Subtle humor is likely the last thing you’d expect from a film titled Kung Fu Panda, and that unlikeliness grows when you learn that Jack Black provides the voice for the title character. Well, maybe it’s not Tom Stoppard, but this latest animated extravaganza from DreamWorks (the people who brought you Shrek and Bee Movie) is equal parts sly jokes and slapstick thunks.
Case in point: During most of the movie, nobody even mentions the obviously bizarre fact that our porcine panda hero named Po is the “son” of a rather obliviously chatty goose. At one specific spot in the film, however, Po’s pop tells him in a dire voice, “There’s something I’ve been meaning to tell you about our family for a long time.” The audience laughs, expecting overdue clarification. Instead, Dad breathlessly confesses a trade secret about the broth served from the family noodle stand. Even better, this script sleight of hand becomes the thematic glue that defines Panda. The jokes enable the film to sneak up on Hollywood cliches served with a deft twist of martial arts film philosophizing. Hai-Yah!
But don’t take my word for it; take the family’s. Panda‘s good on almost every level. Besides its clever script and engaging storyline concerning the mishap-strewn martial arts education of a dorky bear, the film offers gorgeous computer animation more concerned with design and palette than realism. Opening with a stylized dream sequence, Panda becomes a lucid comic narrative without sacrificing its cartoon awes. From the Shaolin-style palace to the Star Wars-like dungeon where villain Tai Lung is held, the settings are rich and strange. Even the credits are gorgeous; one long pan over funny tableaus not seen in the film, like pretty outtakes.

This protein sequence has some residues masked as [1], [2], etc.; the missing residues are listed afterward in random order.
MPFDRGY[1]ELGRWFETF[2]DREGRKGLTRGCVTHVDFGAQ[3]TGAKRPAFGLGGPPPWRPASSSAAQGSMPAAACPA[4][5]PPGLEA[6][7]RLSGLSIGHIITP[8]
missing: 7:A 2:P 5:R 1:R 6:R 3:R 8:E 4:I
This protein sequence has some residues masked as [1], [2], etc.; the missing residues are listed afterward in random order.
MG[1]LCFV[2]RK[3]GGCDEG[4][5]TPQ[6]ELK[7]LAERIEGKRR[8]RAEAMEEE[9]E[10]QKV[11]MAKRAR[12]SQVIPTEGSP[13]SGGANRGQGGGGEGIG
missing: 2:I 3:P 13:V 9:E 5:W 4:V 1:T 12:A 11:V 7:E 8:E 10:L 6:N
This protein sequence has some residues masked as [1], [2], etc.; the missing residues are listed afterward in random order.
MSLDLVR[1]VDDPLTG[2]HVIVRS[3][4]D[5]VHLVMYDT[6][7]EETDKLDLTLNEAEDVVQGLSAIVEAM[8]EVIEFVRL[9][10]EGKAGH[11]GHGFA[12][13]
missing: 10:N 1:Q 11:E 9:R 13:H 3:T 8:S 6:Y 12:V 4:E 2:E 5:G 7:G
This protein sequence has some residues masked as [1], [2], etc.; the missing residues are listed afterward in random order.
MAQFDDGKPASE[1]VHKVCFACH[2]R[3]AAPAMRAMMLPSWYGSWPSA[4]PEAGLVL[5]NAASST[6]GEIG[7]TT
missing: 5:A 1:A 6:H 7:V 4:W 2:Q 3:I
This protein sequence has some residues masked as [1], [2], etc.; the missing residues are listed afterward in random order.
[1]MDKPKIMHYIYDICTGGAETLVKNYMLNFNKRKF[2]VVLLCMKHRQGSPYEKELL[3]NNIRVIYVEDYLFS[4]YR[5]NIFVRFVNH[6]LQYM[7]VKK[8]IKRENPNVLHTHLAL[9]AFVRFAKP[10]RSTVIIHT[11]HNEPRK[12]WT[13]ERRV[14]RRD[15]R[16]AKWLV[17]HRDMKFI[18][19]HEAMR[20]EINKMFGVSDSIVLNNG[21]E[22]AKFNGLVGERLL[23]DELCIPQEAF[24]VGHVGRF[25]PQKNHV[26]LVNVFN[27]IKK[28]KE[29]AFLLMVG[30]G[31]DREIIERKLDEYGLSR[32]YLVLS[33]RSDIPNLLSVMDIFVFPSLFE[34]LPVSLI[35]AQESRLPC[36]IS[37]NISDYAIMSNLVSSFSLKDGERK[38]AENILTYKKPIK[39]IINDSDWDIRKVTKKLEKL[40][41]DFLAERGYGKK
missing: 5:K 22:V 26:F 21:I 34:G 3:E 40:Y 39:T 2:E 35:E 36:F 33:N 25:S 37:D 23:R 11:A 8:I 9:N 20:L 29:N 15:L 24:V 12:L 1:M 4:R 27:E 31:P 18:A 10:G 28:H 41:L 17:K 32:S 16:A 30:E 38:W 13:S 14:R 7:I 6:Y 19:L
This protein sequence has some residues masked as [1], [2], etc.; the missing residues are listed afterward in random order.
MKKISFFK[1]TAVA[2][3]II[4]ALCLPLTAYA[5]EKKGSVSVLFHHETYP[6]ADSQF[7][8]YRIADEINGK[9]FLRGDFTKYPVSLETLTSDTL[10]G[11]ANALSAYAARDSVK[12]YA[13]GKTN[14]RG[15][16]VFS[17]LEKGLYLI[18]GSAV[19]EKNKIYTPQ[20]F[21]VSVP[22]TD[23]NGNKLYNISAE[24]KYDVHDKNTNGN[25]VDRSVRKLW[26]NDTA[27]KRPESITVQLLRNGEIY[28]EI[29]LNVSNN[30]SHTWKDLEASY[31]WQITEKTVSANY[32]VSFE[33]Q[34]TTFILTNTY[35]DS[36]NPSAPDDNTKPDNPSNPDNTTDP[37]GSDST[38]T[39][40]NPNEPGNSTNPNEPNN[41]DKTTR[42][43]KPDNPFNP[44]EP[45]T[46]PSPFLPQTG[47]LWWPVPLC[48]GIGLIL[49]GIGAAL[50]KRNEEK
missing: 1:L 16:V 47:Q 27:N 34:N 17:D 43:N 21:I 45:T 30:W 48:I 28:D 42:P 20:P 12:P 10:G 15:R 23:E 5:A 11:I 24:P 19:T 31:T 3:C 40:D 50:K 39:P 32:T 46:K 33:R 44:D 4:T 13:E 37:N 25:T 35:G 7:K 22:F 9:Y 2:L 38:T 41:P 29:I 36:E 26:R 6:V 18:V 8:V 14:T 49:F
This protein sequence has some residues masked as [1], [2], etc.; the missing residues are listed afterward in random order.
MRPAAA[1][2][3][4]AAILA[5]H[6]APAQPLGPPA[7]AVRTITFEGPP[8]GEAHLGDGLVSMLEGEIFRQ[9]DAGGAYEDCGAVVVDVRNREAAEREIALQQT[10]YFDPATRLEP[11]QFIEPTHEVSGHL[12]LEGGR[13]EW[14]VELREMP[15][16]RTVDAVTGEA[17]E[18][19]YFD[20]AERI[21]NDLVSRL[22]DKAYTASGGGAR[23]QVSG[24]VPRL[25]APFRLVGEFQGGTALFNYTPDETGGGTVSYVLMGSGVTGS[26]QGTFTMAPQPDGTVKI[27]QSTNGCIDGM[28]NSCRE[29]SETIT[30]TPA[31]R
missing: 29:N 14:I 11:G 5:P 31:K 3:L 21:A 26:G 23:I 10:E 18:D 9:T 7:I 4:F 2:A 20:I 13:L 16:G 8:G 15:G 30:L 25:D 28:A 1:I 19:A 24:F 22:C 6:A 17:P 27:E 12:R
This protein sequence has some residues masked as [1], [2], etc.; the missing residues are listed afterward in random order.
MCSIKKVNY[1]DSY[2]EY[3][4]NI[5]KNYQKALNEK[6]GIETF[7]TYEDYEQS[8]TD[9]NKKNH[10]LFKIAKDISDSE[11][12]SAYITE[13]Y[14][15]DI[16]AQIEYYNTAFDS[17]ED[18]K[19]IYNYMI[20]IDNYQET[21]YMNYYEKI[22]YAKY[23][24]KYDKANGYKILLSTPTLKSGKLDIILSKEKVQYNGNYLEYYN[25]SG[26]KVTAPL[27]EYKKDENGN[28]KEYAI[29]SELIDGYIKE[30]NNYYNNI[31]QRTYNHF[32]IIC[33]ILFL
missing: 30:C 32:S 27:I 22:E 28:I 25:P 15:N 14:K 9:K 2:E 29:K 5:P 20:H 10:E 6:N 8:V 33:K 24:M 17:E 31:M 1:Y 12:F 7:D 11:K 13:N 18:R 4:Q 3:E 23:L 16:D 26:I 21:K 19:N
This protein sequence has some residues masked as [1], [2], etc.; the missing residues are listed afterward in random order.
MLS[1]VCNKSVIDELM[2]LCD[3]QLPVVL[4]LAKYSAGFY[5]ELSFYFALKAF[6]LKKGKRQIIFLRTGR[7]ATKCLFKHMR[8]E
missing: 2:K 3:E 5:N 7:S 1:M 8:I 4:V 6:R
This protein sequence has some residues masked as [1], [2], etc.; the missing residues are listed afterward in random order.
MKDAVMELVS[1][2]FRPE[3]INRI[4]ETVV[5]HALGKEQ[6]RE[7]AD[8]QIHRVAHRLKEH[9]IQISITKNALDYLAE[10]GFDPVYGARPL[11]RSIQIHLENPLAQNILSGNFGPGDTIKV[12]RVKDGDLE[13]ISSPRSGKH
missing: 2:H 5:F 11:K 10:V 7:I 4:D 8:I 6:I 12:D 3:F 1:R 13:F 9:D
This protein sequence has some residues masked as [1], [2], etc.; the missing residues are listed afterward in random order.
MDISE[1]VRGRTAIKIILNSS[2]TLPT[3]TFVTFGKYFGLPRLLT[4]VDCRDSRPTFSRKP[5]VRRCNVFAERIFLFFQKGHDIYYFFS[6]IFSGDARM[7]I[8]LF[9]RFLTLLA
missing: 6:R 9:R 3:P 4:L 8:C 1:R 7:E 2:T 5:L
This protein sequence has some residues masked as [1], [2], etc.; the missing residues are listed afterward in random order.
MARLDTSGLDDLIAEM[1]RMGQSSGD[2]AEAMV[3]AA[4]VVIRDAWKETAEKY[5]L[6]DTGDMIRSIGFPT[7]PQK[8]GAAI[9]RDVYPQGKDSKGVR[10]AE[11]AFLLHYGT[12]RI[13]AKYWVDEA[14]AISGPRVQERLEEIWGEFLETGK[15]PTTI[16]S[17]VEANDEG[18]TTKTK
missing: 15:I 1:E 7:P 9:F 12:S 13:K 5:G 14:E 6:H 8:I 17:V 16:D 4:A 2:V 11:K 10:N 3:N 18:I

To sum it all up, Panda is funny. With anthropomorphic talking animals voiced by the likes of Dustin Hoffman and Seth Rogen, it has an elevating moral, gratuitous dim sum, and tons of kung fu fighting, which, as we all know, is a little bit frightening when it’s paired with perfect timing.